It’s been intriguing jumping in to City of Bones, the first book in The Mortal Instruments series after reading Clockwork Prince and Clockwork Angel. I was already acquainted with the world of shadowhunters, albeit in another era and place: Victorian England. City of Bones takes place in modern day New York City, and while at first I was a bit hesitant, worried that the contemporary setting wouldn’t feel authentic, I loved the mash up of the mythic world of shadowhunters (demon hunters) and downworlders (vampires, fairies, werewolves, warlocks) in our contemporary time. Having lived in Brooklyn for five years before moving out west, I could place almost all of the locations and believe me, there are more than a few alleys and corners where you would not be the least bit surprised to happen upon some other-worldy action. It’s this nuanced balance between fantasy and our own mundane universe, that Clare handles so expertly here.
The main character of this series is Clary Fray, a fifteen year old who lives with her mother. Clary is a tiny wisp of a girl with red hair and green eyes. Things start to get weird when she stumbles inadvertently onto several shadowhunters her age who are in the midst of killing a demon in a hip New York club. Clary becomes inextricably linked to them when her own mother is kidnapped by a demon and she is forced to look to the shadowhunters to help her discover the many secrets buried in her past, which if unlocked might help her unravel this mystery.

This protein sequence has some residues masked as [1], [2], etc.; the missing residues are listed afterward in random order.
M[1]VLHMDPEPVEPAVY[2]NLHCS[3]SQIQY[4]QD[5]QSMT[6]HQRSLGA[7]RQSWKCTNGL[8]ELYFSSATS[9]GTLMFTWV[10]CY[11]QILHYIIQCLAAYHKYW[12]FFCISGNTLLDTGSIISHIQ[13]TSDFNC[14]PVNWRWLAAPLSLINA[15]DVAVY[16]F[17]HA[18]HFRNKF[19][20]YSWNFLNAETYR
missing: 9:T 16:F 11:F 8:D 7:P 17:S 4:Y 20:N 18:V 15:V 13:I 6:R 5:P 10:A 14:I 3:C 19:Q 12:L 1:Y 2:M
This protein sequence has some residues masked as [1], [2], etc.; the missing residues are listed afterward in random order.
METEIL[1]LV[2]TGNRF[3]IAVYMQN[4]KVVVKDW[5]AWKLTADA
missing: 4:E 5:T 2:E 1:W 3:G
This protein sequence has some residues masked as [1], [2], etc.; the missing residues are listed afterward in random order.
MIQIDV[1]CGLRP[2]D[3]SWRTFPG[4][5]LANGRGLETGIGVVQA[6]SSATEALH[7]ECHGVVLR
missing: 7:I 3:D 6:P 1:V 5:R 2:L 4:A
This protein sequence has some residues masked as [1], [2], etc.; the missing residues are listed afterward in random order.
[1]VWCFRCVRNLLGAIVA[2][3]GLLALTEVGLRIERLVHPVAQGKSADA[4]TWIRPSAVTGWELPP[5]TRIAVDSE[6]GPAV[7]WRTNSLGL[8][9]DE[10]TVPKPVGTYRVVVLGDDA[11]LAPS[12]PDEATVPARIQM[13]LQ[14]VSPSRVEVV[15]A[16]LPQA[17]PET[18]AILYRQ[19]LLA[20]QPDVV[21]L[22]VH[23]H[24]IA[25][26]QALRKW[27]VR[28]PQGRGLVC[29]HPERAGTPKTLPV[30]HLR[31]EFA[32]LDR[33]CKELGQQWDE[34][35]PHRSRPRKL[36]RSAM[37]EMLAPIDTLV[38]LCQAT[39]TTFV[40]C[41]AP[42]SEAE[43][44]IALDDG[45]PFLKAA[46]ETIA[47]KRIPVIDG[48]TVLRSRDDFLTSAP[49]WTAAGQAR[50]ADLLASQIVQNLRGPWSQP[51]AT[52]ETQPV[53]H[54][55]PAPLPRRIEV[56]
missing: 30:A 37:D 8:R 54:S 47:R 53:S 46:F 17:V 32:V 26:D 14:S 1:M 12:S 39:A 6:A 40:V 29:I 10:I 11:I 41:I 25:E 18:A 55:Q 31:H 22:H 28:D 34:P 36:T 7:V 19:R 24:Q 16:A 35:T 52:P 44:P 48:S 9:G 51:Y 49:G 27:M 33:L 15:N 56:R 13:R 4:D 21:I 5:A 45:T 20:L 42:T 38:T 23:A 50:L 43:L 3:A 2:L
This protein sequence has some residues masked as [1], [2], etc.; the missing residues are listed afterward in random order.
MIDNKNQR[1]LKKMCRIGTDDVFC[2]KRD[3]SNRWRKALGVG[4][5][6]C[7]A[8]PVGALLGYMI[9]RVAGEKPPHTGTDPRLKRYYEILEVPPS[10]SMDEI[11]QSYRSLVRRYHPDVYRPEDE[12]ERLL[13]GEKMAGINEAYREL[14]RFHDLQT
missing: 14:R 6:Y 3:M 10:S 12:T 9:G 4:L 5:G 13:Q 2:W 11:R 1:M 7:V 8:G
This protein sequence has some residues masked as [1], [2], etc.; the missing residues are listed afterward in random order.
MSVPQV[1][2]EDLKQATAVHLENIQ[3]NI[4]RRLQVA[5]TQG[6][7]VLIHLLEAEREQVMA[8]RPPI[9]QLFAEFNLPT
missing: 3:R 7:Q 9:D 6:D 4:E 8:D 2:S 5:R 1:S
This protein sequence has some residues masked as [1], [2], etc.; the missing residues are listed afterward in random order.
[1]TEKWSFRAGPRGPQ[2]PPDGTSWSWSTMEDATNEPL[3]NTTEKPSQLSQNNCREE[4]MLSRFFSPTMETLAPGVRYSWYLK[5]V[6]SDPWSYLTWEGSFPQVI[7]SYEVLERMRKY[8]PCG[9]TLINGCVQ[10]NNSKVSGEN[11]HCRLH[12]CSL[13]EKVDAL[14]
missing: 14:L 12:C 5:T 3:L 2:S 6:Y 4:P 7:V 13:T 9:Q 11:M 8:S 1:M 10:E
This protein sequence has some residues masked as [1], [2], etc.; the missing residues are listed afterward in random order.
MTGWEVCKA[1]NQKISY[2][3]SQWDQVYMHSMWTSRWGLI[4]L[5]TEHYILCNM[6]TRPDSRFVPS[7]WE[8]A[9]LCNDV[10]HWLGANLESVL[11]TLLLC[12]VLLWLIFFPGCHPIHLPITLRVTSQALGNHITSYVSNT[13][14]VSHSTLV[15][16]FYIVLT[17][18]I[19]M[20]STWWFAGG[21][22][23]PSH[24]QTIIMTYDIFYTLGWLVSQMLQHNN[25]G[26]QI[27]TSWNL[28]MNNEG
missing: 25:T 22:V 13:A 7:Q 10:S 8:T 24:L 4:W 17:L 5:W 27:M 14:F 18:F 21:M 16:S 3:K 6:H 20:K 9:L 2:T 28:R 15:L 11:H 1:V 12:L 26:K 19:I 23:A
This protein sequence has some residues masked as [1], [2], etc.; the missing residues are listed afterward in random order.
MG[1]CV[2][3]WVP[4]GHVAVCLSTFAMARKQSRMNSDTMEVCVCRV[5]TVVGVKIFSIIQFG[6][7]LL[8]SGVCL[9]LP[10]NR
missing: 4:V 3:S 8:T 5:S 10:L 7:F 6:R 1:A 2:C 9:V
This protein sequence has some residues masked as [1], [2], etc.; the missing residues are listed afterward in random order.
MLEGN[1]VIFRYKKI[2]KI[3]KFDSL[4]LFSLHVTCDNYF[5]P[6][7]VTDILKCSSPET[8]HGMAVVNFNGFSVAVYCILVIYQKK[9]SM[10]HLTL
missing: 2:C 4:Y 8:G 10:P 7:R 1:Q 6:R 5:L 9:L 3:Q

There is also a compelling cast of supporting characters who are dealing with their own individual struggles that helped round out the story, giving it added depth. I was particularly drawn to Alec, a young shadowhunter who is coming to terms with the fact that he is gay in a world, parallel to our own, where it would be unacceptable for him to admit this to his family and his society, without them rejecting him outright. This secret pain he must shoulder is a subtle yet touching moment in the narrative, where we see that when the shadowhunters aren’t grappling with forces of mythic darkness, they must face their own, very human, demons in order to become their true selves.
What really pulled me to Clary was her strong personality; she may be short and look a few years younger than her real age, but she never holds back when it comes to speaking her mind. She often says what other characters are thinking, but are too afraid to say aloud, despite the fact that they are warriors and trained soldiers. It’s this fierceness and internal strength that marks her as a unique heroine. Clary’s every fiber screams to be heard and taken seriously. She is the poster-child for those who have been overlooked and undervalued because of outside appearances. The story revolves around Clary coming into her own, and growing up, as she is thrust in to a great responsability that she didn’t ask for. In a way, she reminded me of Frodo from The Lord of the Rings, only if he had a touch of teen angst, a biting wit, and had told Boromir exactly what he thought of him and why he was wrong, instead of running away.